A new year is approaching and a new project appears: Council of Coaches! In this European Horizon 2020 Project we will look at virtual coaching. We will create an autonomous council of multiple virtual coaches that can assist people in achieving their health goals. These coaches will discuss the health situation of the user with each other and the user. In this way we hope to be able to positively influence the lifestyle of the user in a fun and natural manner.
The 17th International Conference on Intelligent Virtual Agents (IVA 2017) was held on August 27-30 in Stockholm and I was there! The conference was organized by Kungliga Tekniska Högskolan (better known as KTH). I was involved in three publications!
“Last summer we accidentally stole something with a robot” seems more like the tag-line for a cheesy science fiction movie than a starting point for an academic paper. Yet it was one of the events that we describe in our latest paper titled “Telepresence Robots in the Wide Wild World” which is accepted at the CHI 2017 Ethical Encounters workshop. Congratulations to my co-authors: Robby van Delden and Jered Vroon.
Right, let’s first look at the “crime” and then I’ll explain what really happened. 🙂
The ARIA project is a European project, with partners from the UK, Germany, France and The Netherlands. This has its perks, when you need to sit down for a face-to-face meeting there is no other option than to travel. And I love to visit new places!
This time, Edinburgh Scotland! Lovely city that looks and feels historical. Things to find there: loads of nice pubs, random bagpipers in front the Scottish High Court for Justice, friendly people, surprisingly nice weather and obviously: Hurray for Haggis!
This year I will be working on the European research project ARIA VALUSPA. The project ARIA VALUSPA and a sister project KRISTINA both work on virtual agents that can behave in a socially intelligent manner. I am very fortunate to join ARIA at this time because the two projects met up at a joint seminar at the Dagstuhl Castle to exchange their insights, progress, promising approaches, and create new (research) friendships. The Dagstuhl is a computer science centre in the south-west of Germany. It offers a very relaxed and secluded location where computer scientists can come together to discuss and work on their research.
It is always a true pleasure when someone is interested in your work. This time I was contacted by a TV show on science, called ‘De Kennis van Nu‘ who were interested in an item about lying. In this episode you can see Diederik Jekel trying to figure out whether his co-host tells lies. To prepare for his “interrogation” he visits researchers working on lie detection (Sophie van der Zee) and interrogation training (that’s me).
See the item here:
Creating a serious game for the Dutch National Police is a serious matter. In project Avatar (funded by the Dutch National Police) we created a prototype of a game where students of the Dutch Police Academy can train their interviewing skills. In Avatar the user plays the role of a police officer who has to interview a witness of an attempted car break-in. Alternatively the user can play a witness and be interviewed by a police Avatar. In an interaction, the user can talk to the system using natural language and the system talks back using verbal and non-verbal behaviour.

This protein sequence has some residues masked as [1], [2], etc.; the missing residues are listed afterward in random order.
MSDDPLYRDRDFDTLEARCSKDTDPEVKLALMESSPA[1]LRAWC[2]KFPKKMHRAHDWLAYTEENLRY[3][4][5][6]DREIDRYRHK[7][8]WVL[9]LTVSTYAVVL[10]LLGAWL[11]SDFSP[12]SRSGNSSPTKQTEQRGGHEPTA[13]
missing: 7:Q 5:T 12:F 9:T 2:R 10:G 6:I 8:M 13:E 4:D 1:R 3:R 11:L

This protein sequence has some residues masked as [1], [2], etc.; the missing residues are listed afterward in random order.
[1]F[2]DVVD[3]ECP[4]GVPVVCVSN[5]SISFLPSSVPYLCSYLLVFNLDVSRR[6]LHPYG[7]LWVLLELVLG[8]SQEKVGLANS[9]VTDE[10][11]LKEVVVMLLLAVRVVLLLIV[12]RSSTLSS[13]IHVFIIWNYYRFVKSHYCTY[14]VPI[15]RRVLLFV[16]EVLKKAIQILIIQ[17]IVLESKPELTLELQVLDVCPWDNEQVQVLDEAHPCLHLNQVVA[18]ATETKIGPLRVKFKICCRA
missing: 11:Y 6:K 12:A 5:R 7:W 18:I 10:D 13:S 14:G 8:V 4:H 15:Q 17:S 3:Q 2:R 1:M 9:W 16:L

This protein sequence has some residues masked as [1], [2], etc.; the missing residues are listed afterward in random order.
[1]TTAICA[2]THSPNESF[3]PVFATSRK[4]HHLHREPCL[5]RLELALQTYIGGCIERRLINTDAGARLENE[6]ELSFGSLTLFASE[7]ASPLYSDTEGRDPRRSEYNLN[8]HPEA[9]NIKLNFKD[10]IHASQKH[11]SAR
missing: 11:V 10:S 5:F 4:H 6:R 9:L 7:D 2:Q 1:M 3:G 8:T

The work, done by the Human Media Interaction (HMI) group from the University of Twente and CleVR a Delft company, was demonstrated at the ‘Themadag Innovatie’ at the Dutch Police Academy in Apeldoorn.
— Merijn Bruijnes (@merijnman) December 9, 2016
November was a month filled with amazing tech and interesting food. I went to Japan to present two papers from our Tasty Bits and Bytes project at the conference for Advances in Computer Entertainment Technology (ACE’16) and at a workshop on Multi-Sensoral Approaches to Human-Food Interaction (MHFI’16) at the International Conference on Multimodal Interaction (ICMI’16). From vending machines for smartphones to heated toilet seats that use enthusiastic sounds to welcome you back and from Edamame to Yakitori, Japan is a real must see for tech enthusiasts and food lovers. This appreciation for food and tech might have played a role in securing a best paper award at the ACE’16 conference. Congratulation to Gijs Huisman and Dirk Heylen, my fellow authors!
— Merijn Bruijnes (@merijnman) November 12, 2016
My weekend of 7, 8, and 9 October 2016 was a bit above average. On the 7th, I successfully defended my dissertation and was awarded the title of Doctor of Philosophy. The party afterwards was really really nice. Almost all important (to me) people were there and the atmosphere was lovely. Thank you all for coming! On the 8th, I was still smiling! On the 9th, I opened all the presents and had a relaxing birthday.
Yes… I think this weekend was above average. 🙂
My weekend: successfully defended my dissertation, was awarded the title Ph.D., had a lovely party (2x), was hung-over, and turned 32! pic.twitter.com/Vs7Nyuk1Mw
— Merijn Bruijnes (@merijnman) October 10, 2016
Absolutely lovely and exciting, yet terrifying, news: Friday 7 October (from 16:30) I will defend my PhD thesis! The title of my thesis is ‘Believable Suspect Agents – Response and Interpersonal Style Selection for an Artificial Suspect’. I’m looking forward to the defence with a mixture of excitement, nervousness, and relief.
The defence is open to all who are interested. Location: building Waaier, University of Twente, the Netherlands.
A summary of my thesis (in English and Dutch):